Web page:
The broader ‘Sud-Ouest’ has been one of the most eclectic and underappreciated wine regions in France. Despite being of comparable to most other significant wine regions, the sheer amount of variation between appellations transcends grape varieties and extends to styles, terroir, and culture. Among the more approachable and common IGP’s you will see is the Cotes de Gascogne, a large swath of land surrounding the city of Auch. At one point, this region was predominantly occupied with Armagnac production, but now uses some of the Armagnac varieties (Ugni Blanc, Colombard, etc.) to make easy-drinking, crisp white wine. Guillaman’s ‘Les Pierres Blanches’ is no exception, being an unoaked blend of Colombard and Sauvignon Blanc. Fans of New Zealand Sauvignon Blanc might feel a touch of déjà vu drinking this as aromas of wet rock, grapefruit, and hints of passionfruit arise from the glass. However, this is lacking in NZ’s (in)famous pyrazines and boasts hints of floral notes that add complexity to the familiar combo of citrus fruit and acidity. As a bonafide porch-pounder, raw fish is an excellent accompaniment, and the tuna carpaccio that finds its way onto Chestnut Tree’s menu occasionally is an excellent pairing.
When we have featured Spanish white wines in the past, we have generally featured examples from Galicia, where the climate favors the production of high-acid, austere wines. However, white wines are made in the overwhelmingly warm parts of Spain as well, albeit with different results. The Prado Rey Blanco is an excellent example, sourcing Verdejo and Albarin (Not to be confused with Albarino) from around Castilla y Leon and taking a richer approach. Following 5 months in concrete and oak each, this wine gives off complex aromas of apple, vanilla, flowers, and subtle baking spice. The palate is creamy in comparison to Rueda Verdejo we have offered in the past, with a combination of peach, apple, and pear supplemented with the aforementioned spice. This would go well with cream-based dishes, such as the wildly creative Rasta Pasta up at Graffiti.
If you were a member of the club this past month, you likely were introduced to Argentinian Pinot Noir; a product of the region of Patagonia slowly but surely making its way into US markets. Though Patagonia doesn’t produce anywhere near the amount of wine that Mendoza does (Roughly 75% of the total production), it does have the benefit of a moderating influence from the Antarctic, leading to a haven for many white varieties, and early-ripening red varieties like Pinot Noir. As a result, more and more producers from other significant wine regions are flocking to buy land to get in on the action. The Humberto Canale estate, however, has been cultivating vineyards in the area since 1909 and is now in the fifth generation of ownership. Their estate Pinot Noir is an excellent reflection of that experience, showing off the cool climate, but intense capabilities of the region. The wine opens with aromas of crunchy red berries, orange zest, and earth. The palate is medium-bodied, with light dusty tannins and mouthwatering acidity, and features the same chewy red fruits as the nose. Rich, toasty pork or lamb dishes are the pairing to go with here, but earthy vegetable dishes could go just as well, such as the falafel at Gyro 360.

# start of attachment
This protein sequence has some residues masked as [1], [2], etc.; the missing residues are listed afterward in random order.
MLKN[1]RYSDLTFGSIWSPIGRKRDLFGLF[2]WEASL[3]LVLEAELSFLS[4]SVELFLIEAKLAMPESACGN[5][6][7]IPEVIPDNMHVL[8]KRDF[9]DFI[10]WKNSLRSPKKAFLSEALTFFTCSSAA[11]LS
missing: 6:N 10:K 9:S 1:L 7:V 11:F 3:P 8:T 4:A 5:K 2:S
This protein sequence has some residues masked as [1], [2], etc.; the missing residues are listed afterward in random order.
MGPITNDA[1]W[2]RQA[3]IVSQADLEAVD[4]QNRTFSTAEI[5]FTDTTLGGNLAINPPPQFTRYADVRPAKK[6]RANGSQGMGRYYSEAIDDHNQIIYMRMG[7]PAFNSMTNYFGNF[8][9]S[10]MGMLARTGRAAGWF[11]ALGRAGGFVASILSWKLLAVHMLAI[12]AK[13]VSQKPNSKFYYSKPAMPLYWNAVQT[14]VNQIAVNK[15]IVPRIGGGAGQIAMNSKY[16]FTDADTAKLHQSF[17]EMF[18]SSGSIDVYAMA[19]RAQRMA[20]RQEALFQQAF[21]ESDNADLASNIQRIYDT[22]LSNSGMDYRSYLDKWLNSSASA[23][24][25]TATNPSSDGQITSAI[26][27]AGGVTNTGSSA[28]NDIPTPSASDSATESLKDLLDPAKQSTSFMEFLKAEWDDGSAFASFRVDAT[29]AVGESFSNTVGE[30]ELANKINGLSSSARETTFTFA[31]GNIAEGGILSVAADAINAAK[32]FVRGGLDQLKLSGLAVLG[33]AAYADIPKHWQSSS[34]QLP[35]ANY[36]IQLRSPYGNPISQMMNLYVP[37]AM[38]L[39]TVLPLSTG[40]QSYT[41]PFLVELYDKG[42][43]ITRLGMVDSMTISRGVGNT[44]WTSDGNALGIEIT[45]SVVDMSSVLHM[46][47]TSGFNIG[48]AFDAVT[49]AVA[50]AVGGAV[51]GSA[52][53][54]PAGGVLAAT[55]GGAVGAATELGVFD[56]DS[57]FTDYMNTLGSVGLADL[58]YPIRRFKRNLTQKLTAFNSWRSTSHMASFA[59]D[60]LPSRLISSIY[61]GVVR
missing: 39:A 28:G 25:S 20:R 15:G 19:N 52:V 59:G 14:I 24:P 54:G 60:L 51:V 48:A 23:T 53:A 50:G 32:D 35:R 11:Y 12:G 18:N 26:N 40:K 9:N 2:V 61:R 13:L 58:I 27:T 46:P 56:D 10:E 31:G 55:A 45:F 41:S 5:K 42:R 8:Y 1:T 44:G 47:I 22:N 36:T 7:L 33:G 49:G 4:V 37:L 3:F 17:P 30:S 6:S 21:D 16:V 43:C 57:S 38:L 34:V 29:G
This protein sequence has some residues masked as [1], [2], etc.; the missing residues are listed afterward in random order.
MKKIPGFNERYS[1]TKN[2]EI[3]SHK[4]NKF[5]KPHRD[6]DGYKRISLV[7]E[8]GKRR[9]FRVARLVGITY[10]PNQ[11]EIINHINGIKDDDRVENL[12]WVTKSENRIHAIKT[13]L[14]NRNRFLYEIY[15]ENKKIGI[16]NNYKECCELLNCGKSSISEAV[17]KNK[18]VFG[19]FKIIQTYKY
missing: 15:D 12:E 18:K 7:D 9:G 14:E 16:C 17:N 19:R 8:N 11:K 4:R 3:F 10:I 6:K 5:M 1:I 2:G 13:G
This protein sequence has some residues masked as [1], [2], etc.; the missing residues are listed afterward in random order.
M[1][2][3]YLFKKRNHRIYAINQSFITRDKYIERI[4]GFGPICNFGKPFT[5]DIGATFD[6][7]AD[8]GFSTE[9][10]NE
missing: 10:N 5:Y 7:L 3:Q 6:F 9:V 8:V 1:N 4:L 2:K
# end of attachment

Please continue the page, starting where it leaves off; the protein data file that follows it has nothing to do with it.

Sometimes, the title of a wine tells you all you need to know. Red winemaking in Barossa is often a battle to maintain a semblance of structure as the oppressively hot temperatures ripen the grapes to comical levels. What would happen if you leaned into that ripeness a little? Well, this wine might tell you! The ‘Ink’ Cabernet Sauvignon is sourced from the incomparable Barossa Valley, where this wine has been forged into an extracted powerhouse. Aromas of cassis, fruitcake, and eucalyptus give way to a rich, viscous texture of vanilla, blueberry, and various baking spices that would make an excellent pairing for the melt in your mouth Thai Curry Pot Pie at Taan Eatery.
While Southern Rhone might not have the reputation for powerhouse whites that it’s cousin to the North does, there are producers making massive renditions of some of your favorite white Rhone varieties. Enter Mas de Volques, who longtime club members will be familiar with as a super team of both talented young winemakers and veterans from Chateauneuf du Pape. They benefit from the location and terroir of Duche D’Uzes, which is one of the most southerly, and warm, appellations of the Southern Rhone Valley. In the fashion of the latter, the Alba Dolia is a massive blend of Rousanne and Viognier that gives off aromas of apricot, pineapple, beeswax, and vanilla. The palate is rich and creamy, with explosive tropical and stone fruit notes cut with hints of vanilla. This wine needs something equally rich, think the fried oyster mushroom sandwich from Insurgent!
For such a tumultuous history, Carmenere has its perfect home in the Central Valley of Chile. Once a bonafide grape of Bordeaux, Carmenere was virtually wiped out by phylloxera in the late 19th century and was thought lost until the late 20th century, when Jean Michel Boursiquot determined that what was once called merlot chileno, was Carmenere. Since then, it is has been the signature variety of Chile, and has played an important role in creating a unique viticultural identity for the country. Vicente Aresti Astica founded the estate in 1951, and it has since been known for its faithful renditions of Chile’s signature variety. The nose offers the quintessential notes of bell pepper, black pepper, and tart plum. The palate offers dusty tannins and medium acidity, with flavors of strawberry and plum cut with notes of cacao and subtle herbs. The structure and savory nature of this wine makes it an ideal pairing for a variety of cheeses, would benefit from a visit to Justin at Ten:One Artisan Cheese.